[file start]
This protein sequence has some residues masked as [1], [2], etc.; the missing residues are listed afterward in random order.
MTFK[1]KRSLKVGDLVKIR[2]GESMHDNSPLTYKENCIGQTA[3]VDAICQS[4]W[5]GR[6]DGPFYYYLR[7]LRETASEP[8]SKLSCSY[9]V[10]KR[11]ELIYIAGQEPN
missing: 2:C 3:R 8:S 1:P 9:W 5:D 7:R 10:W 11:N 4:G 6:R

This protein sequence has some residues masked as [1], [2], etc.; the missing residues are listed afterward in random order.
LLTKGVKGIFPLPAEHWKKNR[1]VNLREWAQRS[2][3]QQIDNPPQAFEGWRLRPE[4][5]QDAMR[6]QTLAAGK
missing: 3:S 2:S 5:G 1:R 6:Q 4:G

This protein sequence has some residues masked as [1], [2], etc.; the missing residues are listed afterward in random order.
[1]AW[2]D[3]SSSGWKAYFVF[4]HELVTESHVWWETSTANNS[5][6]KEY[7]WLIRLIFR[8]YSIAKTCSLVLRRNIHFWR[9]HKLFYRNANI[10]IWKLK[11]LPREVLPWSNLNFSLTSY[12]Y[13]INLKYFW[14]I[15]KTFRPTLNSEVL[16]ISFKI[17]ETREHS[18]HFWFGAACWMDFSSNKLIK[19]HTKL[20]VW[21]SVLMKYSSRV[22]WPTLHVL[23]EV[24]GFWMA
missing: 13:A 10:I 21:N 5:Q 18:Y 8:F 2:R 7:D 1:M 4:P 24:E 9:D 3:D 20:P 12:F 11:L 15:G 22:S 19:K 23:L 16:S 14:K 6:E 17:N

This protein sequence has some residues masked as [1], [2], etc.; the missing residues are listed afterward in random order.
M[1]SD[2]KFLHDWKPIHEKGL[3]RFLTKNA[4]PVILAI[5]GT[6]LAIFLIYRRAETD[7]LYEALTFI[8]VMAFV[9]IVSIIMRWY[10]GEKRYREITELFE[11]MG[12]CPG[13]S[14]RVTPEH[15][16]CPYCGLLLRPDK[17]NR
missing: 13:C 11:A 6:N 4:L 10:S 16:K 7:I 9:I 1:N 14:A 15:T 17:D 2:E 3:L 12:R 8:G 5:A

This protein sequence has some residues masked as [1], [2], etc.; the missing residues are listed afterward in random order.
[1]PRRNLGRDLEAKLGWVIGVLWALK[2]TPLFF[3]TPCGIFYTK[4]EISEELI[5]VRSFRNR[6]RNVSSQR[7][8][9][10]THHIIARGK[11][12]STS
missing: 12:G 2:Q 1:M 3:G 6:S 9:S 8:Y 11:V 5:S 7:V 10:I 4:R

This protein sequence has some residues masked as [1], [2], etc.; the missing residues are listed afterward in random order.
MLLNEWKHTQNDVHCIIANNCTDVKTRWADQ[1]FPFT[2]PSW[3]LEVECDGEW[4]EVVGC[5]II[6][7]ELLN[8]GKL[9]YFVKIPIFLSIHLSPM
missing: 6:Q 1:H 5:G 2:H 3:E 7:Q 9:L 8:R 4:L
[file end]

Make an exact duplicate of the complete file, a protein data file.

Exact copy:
This protein sequence has some residues masked as [1], [2], etc.; the missing residues are listed afterward in random order.
MTFK[1]KRSLKVGDLVKIR[2]GESMHDNSPLTYKENCIGQTA[3]VDAICQS[4]W[5]GR[6]DGPFYYYLR[7]LRETASEP[8]SKLSCSY[9]V[10]KR[11]ELIYIAGQEPN
missing: 2:C 3:R 8:S 1:P 9:W 5:D 7:R 10:W 11:N 4:G 6:R

This protein sequence has some residues masked as [1], [2], etc.; the missing residues are listed afterward in random order.
LLTKGVKGIFPLPAEHWKKNR[1]VNLREWAQRS[2][3]QQIDNPPQAFEGWRLRPE[4][5]QDAMR[6]QTLAAGK
missing: 3:S 2:S 5:G 1:R 6:Q 4:G

This protein sequence has some residues masked as [1], [2], etc.; the missing residues are listed afterward in random order.
[1]AW[2]D[3]SSSGWKAYFVF[4]HELVTESHVWWETSTANNS[5][6]KEY[7]WLIRLIFR[8]YSIAKTCSLVLRRNIHFWR[9]HKLFYRNANI[10]IWKLK[11]LPREVLPWSNLNFSLTSY[12]Y[13]INLKYFW[14]I[15]KTFRPTLNSEVL[16]ISFKI[17]ETREHS[18]HFWFGAACWMDFSSNKLIK[19]HTKL[20]VW[21]SVLMKYSSRV[22]WPTLHVL[23]EV[24]GFWMA
missing: 13:A 10:I 21:N 5:Q 18:Y 8:F 2:R 7:D 1:M 4:P 24:E 9:D 3:D 20:P 12:F 11:L 15:G 22:S 19:K 23:L 16:S 14:K 6:E 17:N

This protein sequence has some residues masked as [1], [2], etc.; the missing residues are listed afterward in random order.
M[1]SD[2]KFLHDWKPIHEKGL[3]RFLTKNA[4]PVILAI[5]GT[6]LAIFLIYRRAETD[7]LYEALTFI[8]VMAFV[9]IVSIIMRWY[10]GEKRYREITELFE[11]MG[12]CPG[13]S[14]RVTPEH[15][16]CPYCGLLLRPDK[17]NR
missing: 13:C 11:A 6:N 4:L 10:S 16:K 7:I 9:I 1:N 14:A 15:T 17:D 2:E 3:L 12:R 8:G 5:A

This protein sequence has some residues masked as [1], [2], etc.; the missing residues are listed afterward in random order.
[1]PRRNLGRDLEAKLGWVIGVLWALK[2]TPLFF[3]TPCGIFYTK[4]EISEELI[5]VRSFRNR[6]RNVSSQR[7][8][9][10]THHIIARGK[11][12]STS
missing: 12:G 2:Q 1:M 3:G 6:S 9:S 8:Y 11:V 5:S 7:V 10:I 4:R

This protein sequence has some residues masked as [1], [2], etc.; the missing residues are listed afterward in random order.
MLLNEWKHTQNDVHCIIANNCTDVKTRWADQ[1]FPFT[2]PSW[3]LEVECDGEW[4]EVVGC[5]II[6][7]ELLN[8]GKL[9]YFVKIPIFLSIHLSPM
missing: 6:Q 1:H 5:G 2:H 3:E 7:Q 9:L 8:R 4:L